I know there have been some rough years for each of us, sometimes a bunch in a row. But we always get through it if we just don’t abandon our goals within, even if we don’t always see any evidence of them meaning a damn thing in the outer world. Just, basically, you know, don’t forget.
But the worst part of all that arid landscape is how we often fail to recognize our fellow travelers and gain a little support for each other, just by being there. I (Sheta) am guilty of this; as an introvert, I need solitude and space to work things through internally and find a comfortable understanding, or at least a functional one. I tend to forget to maintain other things when I get hyper-focused on something else. I tend to let months go by between reaching out to friends. And I tend to shoulder too much weight where it is absolutely unnecessary and often nonexistent. I value the input of many people but we all seem to be less than stellar pen pals or chat buddies, as a general rule. So here I issue my invitation to you, my Fellow Traveler.
We really, honestly, would love a look at that submission right now. Mail it either to email@example.com or to firstname.lastname@example.org. (Please, for the love of all that’s holy, put your name and email address within the article document. Emails don’t save to drives when the documents are stored. Just saying.) Send us your well thought reviews, your stories, your art, but most of all your articles. We want them, right now.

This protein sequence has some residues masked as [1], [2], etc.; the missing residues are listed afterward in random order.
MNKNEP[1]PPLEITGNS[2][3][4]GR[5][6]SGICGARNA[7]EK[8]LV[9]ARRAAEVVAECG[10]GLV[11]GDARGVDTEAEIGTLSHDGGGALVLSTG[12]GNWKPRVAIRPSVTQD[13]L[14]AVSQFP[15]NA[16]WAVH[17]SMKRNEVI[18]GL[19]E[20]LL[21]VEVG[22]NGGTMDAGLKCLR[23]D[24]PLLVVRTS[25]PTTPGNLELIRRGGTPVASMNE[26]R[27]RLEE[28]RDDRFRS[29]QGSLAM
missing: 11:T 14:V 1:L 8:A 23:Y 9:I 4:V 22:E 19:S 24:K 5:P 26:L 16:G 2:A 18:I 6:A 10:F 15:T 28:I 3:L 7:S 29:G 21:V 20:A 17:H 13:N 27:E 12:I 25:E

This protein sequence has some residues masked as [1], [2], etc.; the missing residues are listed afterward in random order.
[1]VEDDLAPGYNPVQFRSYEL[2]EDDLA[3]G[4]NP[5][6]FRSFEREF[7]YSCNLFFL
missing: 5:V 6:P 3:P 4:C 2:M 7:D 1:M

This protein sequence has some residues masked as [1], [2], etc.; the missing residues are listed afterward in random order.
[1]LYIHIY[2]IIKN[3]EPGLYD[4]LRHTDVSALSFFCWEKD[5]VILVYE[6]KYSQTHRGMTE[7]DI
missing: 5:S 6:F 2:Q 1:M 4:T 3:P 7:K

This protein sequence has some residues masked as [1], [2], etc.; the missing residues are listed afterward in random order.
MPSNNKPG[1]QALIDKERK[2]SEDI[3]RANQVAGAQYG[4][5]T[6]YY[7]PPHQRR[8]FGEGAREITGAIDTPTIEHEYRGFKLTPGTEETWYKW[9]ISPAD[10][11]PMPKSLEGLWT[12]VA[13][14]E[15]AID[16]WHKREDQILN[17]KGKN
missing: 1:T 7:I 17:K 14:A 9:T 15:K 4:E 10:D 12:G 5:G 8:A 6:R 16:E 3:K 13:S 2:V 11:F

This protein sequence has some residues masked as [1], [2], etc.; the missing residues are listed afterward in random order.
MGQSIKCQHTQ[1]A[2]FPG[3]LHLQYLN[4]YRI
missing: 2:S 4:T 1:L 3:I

Sheta needs someone with php skills to sign on as an adviser or occasional code tweaker for the site. I’ve been trying to work around some issues and it’s not going to continue. You might notice that coming to the site often tells you to log in before you can create a site. I have no idea why that happens, and it’s making me insane. If you can help, email me directly at email@example.com. Sorry, I can’t pay you. We don’t get paid here. We haven’t been horribly motivated on the whole “get paid” united front. Oops.
This is your alarm clock ringing. Don’t sit there and bemoan the lack of water. Reach out and shake hands.
Disclaimer: In case you can’t infer it all by yourself, these are the opinions of Sheta and Sheta only. If my colleagues agree (and actually see this), they can add their plus-ones or whatever.
It seems to be a thing with artists and anyone who charges for a spiritual service — people are appalled that we actually charge for our work. The reasons for this shock and awe vary, but the general assumption is that we should all work for free. In the last three days, I’ve had people ask me “Is there a charge for this?” or “Is this free?” so often that it’s been suggested I prepare a macro so I don’t have to keep repeating myself. I guess this is my response to those questions, and the reasons why yes I do charge for my services.
Isn’t this a gift? Isn’t it wrong to charge for spiritual services?